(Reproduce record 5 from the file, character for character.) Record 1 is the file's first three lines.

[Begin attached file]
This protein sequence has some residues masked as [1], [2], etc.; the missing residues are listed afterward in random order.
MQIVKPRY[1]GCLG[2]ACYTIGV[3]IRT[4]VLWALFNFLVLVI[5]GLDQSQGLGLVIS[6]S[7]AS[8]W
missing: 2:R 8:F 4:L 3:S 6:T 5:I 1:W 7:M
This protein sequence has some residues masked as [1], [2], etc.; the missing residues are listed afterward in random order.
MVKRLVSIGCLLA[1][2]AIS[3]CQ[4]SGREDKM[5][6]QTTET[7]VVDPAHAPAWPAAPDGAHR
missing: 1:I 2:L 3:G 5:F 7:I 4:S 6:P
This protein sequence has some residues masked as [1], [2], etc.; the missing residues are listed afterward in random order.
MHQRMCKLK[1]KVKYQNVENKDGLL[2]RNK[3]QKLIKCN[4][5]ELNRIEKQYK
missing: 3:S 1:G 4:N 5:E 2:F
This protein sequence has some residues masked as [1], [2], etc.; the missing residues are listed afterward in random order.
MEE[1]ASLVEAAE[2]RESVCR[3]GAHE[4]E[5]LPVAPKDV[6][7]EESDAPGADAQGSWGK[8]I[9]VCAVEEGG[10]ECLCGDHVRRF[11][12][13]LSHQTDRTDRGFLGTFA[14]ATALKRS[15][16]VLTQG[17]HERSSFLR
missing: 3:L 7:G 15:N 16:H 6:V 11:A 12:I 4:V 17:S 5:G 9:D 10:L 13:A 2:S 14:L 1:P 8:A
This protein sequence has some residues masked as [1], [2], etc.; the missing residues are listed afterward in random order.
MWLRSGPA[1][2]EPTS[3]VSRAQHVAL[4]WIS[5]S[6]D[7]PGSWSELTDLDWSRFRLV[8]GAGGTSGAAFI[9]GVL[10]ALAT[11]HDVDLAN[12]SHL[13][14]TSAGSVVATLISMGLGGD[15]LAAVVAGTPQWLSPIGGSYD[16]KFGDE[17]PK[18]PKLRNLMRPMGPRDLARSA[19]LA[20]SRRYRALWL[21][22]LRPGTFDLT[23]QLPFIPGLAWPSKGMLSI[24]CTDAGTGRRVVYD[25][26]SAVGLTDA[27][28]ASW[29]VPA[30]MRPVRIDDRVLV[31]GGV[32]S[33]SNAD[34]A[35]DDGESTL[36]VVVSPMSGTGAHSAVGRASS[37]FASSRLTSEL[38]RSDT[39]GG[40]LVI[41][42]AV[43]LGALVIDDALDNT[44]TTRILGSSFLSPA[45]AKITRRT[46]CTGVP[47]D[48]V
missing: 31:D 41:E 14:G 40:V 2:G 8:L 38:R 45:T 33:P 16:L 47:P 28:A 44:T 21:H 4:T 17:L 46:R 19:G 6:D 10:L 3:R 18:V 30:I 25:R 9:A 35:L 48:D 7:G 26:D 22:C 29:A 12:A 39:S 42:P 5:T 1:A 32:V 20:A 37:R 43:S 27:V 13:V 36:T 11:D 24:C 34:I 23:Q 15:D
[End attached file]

This protein sequence has some residues masked as [1], [2], etc.; the missing residues are listed afterward in random order.
MWLRSGPA[1][2]EPTS[3]VSRAQHVAL[4]WIS[5]S[6]D[7]PGSWSELTDLDWSRFRLV[8]GAGGTSGAAFI[9]GVL[10]ALAT[11]HDVDLAN[12]SHL[13][14]TSAGSVVATLISMGLGGD[15]LAAVVAGTPQWLSPIGGSYD[16]KFGDE[17]PK[18]PKLRNLMRPMGPRDLARSA[19]LA[20]SRRYRALWL[21][22]LRPGTFDLT[23]QLPFIPGLAWPSKGMLSI[24]CTDAGTGRRVVYD[25][26]SAVGLTDA[27][28]ASW[29]VPA[30]MRPVRIDDRVLV[31]GGV[32]S[33]SNAD[34]A[35]DDGESTL[36]VVVSPMSGTGAHSAVGRASS[37]FASSRLTSEL[38]RSDT[39]GG[40]LVI[41][42]AV[43]LGALVIDDALDNT[44]TTRILGSSFLSPA[45]AKITRRT[46]CTGVP[47]D[48]V
missing: 31:D 41:E 14:G 40:V 2:G 8:L 38:R 45:T 33:P 16:L 47:P 28:A 44:T 21:H 4:T 17:L 46:R 19:G 6:D 10:L 3:R 18:V 30:I 25:R 9:A 35:L 48:D 7:G 26:D 22:C 29:A 12:A 39:S 42:P 5:T 1:A 32:V 20:A 37:R 43:S 27:V 13:V 36:T 11:D 24:C 34:I 23:Q 15:D